The number of spinal disc herniations and back problems are increasing due to lack of exercise or incorrect movement. In many cases, artificial spinal discs need to be implanted to fill the space previously occupied by a removed herniated disc or to help repair another injury. Increasing life expectancy not only requires larger numbers of artificial spinal implants, but also increases the demand for improved material properties. In order to overcome the weaknesses of existing implants, Orthobion GmbH has recombined different materials into TSC (titanium sputter coated PEEK), which stimulates the formation of bone and makes a considerable contribution to the formation of a stable and dense bone bridge. TSC is the result of a cooperative project between Orthobion GmbH and the University of Konstanz, which was initiated by BioLAGO.
The first ever metal screw was implanted into a human individual as far back as the 18th century. Since then, metal (e.g. titanium) or plastics implants have become an integral part of routine spinal column surgery. Both materials have their advantages and disadvantages. Titanium is characterised by excellent cell adhesion properties and has mechanical properties superior to those of steel. “On the other hand, titanium is a relatively stiff material and the implants run the risk of subsiding into the endplates of the vertebras, which is rather painful for the patient,” said Dr. Dietmar Schaffarczyk, CEO of the Konstanz-based medical technology company Orthobion GmbH.
Moreover, the osseointegration of titanium implants is difficult to assess using X-ray-based imaging methods. This is due to the impermeability of titanium to X-rays. The polymer thermoplastic PEEK (polyetheretherketone) has been used as a biomaterial for the production of artificial spinal discs since the 1980s. PEEK has far better mechanical properties than titanium and is permeable to X-rays. “X-rays can therefore be used post operation to find out whether a bone bridge has been formed,” said Schaffarczyk. PEEK is softer than titanium at the same time as being relatively inert. Therefore, the cells do not attach so well to the implant and the integration of the implant into the bone proceeds slowly.
Orthobion’s TSC brings together the positive properties of titanium and PEEK. “The key to success is that the company was able to coat PEEK with a thin layer of titanium. The innovative material now combines the excellent mechanical properties of the thermoplastic as well as the cell-growth promoting properties of titanium. In contrast to pure titanium implants, the extremely thin titanium layer does not impede X-ray transparency either,” said Schaffarczyk. The titanium layer is only 250 nanometres thick; therefore, the implant is only perceived as a light shade on X-ray films. X-ray analyses are therefore suitable for visualising the formation of bone bridges and the concrete position of the TSC-based implant.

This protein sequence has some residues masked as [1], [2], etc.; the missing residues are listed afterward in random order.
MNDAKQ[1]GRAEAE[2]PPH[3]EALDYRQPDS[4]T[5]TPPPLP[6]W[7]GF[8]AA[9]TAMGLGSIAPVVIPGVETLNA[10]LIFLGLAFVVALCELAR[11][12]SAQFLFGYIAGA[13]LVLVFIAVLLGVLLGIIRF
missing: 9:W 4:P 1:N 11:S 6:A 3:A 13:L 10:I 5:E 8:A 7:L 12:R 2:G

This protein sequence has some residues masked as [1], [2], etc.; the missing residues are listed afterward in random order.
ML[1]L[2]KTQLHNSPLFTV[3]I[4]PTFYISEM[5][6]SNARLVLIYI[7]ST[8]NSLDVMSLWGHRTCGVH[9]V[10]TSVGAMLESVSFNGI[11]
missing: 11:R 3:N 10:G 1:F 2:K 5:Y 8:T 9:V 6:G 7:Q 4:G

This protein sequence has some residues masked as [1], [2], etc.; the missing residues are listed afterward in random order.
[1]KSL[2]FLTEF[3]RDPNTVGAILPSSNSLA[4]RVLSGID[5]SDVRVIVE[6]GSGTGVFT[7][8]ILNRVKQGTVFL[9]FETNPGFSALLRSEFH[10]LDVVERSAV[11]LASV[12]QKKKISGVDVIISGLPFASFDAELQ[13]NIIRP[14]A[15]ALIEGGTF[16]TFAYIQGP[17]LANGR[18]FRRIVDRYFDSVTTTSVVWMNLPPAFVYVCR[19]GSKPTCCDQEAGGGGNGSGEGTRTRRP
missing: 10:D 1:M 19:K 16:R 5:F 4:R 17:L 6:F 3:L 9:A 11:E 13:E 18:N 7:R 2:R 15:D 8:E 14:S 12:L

The biggest challenge associated with the development of TSC was the development of a method that enabled the researchers to apply the thin titanium layer to the plastic. Research always has an uncertain outcome, and it often takes quite a while to achieve a successful result, if at all. This was also the case here: Orthobion was not sure whether it would be possible to apply a titanium layer to PEEK. Prior to Orthobion’s innovative development, plasma spraying was used to apply titanium to surfaces. However, this method leads to layers that are too thick for the intended application,” said Kraeft and Schaffarczyk. The company wanted to produce an implant with a titanium layer that was only a few nanometres thick. “This seemed to be possible, at least in theory; so we had to find ways to turn the theoretical possibility into practice,” said Kraeft. In order to speed up the development process, Orthobion contacted BioLAGO for assistance in putting the company into contact with potential cooperation partners. BioLAGO set up a meeting between Orthobion and Professor Schatz from the University of Konstanz whose major focus is the field of nanotechnology. Kraeft, Schaffarczyk and Schatz joined forces and eventually took the new coating method to the industrial application stage.
The cooperation partners also tested the suitability of calcium phosphate as coating. Calcium phosphate also has a positive influence on cell growth. TSC and calcium phosphate coatings have led to similar results. “It is up to the surgeon to decide which implant to select,” said Schaffarczyk.
The coating process is the only significant difference between the two implants. The TSC coating method involves purely physical processes such as the plasma sputtering of thin titanium films on the PEEK surface. “Calcium phosphate involves a chemical process; it is dissolved in brine into which the implant is immersed,” said Schaffarczyk. Orthobion has received CE marking for both methods.
Further research projects with the University of Konstanz are ongoing. These projects focus primarily on the functionalisation of plastics surfaces. “An implant is never perfect. We are investigating how much the chemical structures of PEEK can be modified in order to optimise the implant further,” said Kraeft, in conclusion.
Further information:Orthobion GmbH Gottlieb-Daimler-Straße 578467 KonstanzTel.: +49 7531 3699597